On the New York Stock Exchange, the Dow Jones Industrial fell yesterday by about -1.8% and closed at 34'312.03 points at the lowest level in almost three weeks from the daily business. The S&P 500 and the indices on the Nasdaq technology exchange fell even more sharply by -2.12%, respectively by almost -3%. Risk aversion also continued in Asia, with the majority of stock indices posting losses at the end of the week. The uncertainty regarding the further development in the conflict between Russia and the West remains palpable. In addition, the stock markets continue to suffer from the imminent interest rate turnaround of the Federal Reserve.
The US government in Washington made it clear – in analogy to NATO – that the partial withdrawal announced by Russia on the border with Ukraine could not be substantiated. Rather, Moscow continues to expand its military presence, said US Defense Secretary Lloyd Austin. For their part, US President Joe Biden and Germany's Chancellor Olaf Scholz stressed in a telephone conversation that the risk of aggression by Russia against Ukraine still existed. The Russian Defense Ministry, on the other hand, claimed that more troops would be withdrawn.
The International Security Conference begins today in Munich. In addition to German Chancellor Olaf Scholz, the most prominent speakers over the next three days include US Secretary of State Antony Blinken, US Vice President Kamala Harris, NATO Secretary General Jens Stoltenberg and Ukrainian President Volodymyr Selenskyj. Russia, on the other hand, is not present with an official delegation for the first time in more than 30 years.
The Philadelphia Federal Reserve's business climate barometer, the so-called Philly Fed index, unexpectedly deteriorated sharply in February. The industrial sentiment indicator weakened by 7.2 points to plus 16.0 (consensus +20.0). A value above zero points indicates an increase in economic activity.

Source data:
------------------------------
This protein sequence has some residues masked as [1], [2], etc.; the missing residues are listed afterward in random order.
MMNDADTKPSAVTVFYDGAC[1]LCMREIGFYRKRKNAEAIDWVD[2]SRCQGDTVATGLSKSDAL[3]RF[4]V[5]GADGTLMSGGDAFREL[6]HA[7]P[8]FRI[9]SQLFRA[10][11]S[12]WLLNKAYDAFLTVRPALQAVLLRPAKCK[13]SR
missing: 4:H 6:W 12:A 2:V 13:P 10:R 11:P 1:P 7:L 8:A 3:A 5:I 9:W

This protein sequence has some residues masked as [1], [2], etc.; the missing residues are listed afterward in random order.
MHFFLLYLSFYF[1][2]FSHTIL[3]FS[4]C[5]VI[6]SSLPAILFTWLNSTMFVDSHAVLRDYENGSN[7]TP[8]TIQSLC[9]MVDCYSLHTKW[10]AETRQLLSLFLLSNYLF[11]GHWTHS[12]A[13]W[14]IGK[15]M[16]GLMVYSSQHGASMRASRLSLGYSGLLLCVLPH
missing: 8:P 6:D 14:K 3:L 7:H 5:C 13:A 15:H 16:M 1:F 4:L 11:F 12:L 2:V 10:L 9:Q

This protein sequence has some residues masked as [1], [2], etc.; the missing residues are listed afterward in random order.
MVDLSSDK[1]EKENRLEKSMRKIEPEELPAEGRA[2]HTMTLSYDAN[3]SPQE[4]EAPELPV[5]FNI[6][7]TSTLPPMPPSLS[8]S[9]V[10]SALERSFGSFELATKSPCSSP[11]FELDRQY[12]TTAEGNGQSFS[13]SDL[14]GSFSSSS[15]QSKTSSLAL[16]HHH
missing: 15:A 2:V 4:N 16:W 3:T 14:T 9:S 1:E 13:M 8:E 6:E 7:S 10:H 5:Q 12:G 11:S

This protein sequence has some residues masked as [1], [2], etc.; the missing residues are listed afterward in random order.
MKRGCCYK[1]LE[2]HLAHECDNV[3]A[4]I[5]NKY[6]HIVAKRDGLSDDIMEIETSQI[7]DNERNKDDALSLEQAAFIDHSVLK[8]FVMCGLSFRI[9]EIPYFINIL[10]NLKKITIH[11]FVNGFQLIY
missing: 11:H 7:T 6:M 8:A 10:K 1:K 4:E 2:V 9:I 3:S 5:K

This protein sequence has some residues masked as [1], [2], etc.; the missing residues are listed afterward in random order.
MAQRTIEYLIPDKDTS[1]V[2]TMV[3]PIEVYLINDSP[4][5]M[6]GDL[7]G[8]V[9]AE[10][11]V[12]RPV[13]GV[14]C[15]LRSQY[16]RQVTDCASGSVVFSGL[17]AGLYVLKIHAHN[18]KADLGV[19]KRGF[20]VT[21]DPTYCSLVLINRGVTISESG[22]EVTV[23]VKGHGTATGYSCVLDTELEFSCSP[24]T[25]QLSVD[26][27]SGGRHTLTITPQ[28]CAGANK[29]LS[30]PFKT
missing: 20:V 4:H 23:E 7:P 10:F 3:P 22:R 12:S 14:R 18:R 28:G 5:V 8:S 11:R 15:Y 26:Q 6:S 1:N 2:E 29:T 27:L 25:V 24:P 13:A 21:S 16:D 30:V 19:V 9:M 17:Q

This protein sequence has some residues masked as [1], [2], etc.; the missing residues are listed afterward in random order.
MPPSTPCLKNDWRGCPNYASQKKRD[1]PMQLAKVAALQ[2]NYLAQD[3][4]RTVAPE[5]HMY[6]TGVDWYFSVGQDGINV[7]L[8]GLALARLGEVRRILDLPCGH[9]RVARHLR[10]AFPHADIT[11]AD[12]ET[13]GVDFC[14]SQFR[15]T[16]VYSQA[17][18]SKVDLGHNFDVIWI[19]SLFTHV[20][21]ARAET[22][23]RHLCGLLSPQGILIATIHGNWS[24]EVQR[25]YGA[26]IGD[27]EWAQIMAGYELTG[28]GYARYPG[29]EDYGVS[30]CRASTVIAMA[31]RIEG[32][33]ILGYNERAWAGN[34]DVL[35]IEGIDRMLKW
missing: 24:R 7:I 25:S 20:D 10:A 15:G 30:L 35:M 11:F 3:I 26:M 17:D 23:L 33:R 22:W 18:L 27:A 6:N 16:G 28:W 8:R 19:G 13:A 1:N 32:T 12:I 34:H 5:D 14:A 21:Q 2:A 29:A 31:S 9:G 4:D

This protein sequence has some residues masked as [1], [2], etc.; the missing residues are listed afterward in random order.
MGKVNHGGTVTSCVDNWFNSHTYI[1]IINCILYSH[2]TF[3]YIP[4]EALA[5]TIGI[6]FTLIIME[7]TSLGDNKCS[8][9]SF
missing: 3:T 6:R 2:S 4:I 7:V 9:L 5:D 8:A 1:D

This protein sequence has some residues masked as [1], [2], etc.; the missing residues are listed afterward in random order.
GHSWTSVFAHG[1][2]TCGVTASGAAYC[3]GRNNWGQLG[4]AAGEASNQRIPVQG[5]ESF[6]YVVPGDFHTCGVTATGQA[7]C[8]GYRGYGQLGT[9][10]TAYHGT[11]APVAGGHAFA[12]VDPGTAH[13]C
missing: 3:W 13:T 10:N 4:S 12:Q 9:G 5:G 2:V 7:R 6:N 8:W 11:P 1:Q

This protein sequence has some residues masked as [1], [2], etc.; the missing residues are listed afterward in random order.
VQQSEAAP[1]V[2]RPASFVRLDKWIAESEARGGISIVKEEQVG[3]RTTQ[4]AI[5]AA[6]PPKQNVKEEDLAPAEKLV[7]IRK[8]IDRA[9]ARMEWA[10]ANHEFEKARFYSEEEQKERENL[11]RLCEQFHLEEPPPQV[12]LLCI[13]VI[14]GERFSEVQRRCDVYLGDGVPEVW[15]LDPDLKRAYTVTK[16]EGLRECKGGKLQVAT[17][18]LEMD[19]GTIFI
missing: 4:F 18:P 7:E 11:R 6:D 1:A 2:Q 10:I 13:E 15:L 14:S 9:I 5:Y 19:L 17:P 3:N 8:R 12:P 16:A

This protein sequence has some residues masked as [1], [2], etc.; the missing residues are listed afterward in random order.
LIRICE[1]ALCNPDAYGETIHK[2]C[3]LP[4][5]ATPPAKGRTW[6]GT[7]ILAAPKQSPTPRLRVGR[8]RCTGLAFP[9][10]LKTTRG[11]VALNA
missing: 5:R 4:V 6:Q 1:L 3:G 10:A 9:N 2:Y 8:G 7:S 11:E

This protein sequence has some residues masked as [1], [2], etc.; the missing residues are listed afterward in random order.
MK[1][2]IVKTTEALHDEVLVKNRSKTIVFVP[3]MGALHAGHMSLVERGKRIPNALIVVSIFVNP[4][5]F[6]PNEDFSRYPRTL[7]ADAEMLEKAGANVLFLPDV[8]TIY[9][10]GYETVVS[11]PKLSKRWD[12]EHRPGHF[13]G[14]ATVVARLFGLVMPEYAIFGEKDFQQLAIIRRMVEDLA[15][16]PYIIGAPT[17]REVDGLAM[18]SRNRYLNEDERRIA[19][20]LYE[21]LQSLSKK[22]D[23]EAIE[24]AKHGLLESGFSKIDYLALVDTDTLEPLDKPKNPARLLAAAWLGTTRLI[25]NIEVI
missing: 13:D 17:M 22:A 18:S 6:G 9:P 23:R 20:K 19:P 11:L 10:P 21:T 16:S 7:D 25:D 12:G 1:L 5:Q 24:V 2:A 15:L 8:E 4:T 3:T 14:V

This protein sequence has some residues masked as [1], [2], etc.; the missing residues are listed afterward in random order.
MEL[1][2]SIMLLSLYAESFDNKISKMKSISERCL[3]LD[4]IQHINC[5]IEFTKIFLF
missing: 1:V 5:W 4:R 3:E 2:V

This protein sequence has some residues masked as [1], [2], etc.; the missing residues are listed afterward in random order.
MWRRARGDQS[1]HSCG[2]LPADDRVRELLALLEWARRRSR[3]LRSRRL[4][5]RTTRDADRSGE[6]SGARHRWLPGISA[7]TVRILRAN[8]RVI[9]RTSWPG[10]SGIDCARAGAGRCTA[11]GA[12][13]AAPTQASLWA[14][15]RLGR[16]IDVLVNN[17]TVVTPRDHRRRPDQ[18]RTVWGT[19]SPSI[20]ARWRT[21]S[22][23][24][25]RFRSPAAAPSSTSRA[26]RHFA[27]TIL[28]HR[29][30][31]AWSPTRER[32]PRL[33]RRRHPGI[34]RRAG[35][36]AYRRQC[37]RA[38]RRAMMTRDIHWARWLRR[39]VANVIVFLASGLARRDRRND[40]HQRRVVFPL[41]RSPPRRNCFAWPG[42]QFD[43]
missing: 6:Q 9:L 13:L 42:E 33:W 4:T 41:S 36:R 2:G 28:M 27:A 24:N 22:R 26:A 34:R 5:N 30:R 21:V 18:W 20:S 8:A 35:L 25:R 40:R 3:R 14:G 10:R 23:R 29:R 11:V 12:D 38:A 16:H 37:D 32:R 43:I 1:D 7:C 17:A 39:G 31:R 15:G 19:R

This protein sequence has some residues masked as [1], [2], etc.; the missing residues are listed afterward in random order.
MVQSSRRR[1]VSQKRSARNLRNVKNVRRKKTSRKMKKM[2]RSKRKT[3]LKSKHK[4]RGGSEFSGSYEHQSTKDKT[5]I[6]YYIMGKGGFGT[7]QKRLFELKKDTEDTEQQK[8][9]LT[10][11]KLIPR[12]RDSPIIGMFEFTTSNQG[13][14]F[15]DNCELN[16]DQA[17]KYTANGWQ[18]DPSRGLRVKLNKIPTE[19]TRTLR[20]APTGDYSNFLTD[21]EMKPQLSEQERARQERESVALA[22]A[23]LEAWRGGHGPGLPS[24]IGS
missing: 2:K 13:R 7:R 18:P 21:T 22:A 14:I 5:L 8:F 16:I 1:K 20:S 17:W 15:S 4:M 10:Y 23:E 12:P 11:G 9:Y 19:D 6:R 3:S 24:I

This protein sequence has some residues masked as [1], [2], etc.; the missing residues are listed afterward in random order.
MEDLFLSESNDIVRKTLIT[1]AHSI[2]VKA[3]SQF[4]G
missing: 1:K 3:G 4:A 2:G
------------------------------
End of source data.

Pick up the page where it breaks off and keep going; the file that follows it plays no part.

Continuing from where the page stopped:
The US housing market also delivered weak figures yesterday. For example, the number of new housing starts at the beginning of the year declined by -4.1% month-on-month (consensus -0.4%). Things looked better for building permits, which are meaningful for future construction activity, which increased by +0.7% in January (consensus -7.2%).
According to an estimate by the Munich-based Ifo Institute, the corona crisis could have cost German economic output around EUR 330 billion over the past two years, not including value-added losses such as those caused by shortfalls in education. Ifo head Clemens Fuest spoke of the worst global economic crisis since the Great Depression in the 1930s.
According to a study involving the US space agency NASA and the environmental agency NOAA, among others, sea levels along North American coasts are expected to rise as much in the next three decades as in the previous 100 years. Models calculate the rise to be as much as 30 centimeters above today's levels. By the end of this century, it could be as much as a dramatic one to two meters. NASA chief Bill Nelson said, “The report supports the findings of previous studies and confirms what we have known for a long time.”
|07:00||UK||Retail Sales (January, m/m)||-3.6%|
|08:45||FR||Consumer Prices (January, y/y)||+3.3%|
|16:00||EZ||Consumer Sentiment (February)||-8.5|
|16:00||US||Leading Indicator (January, m/m)||+0.8%|
|16:00||US||Existing Home Sales (January, m/m)||-4.6%|
|US||Deere & Co||Q1|
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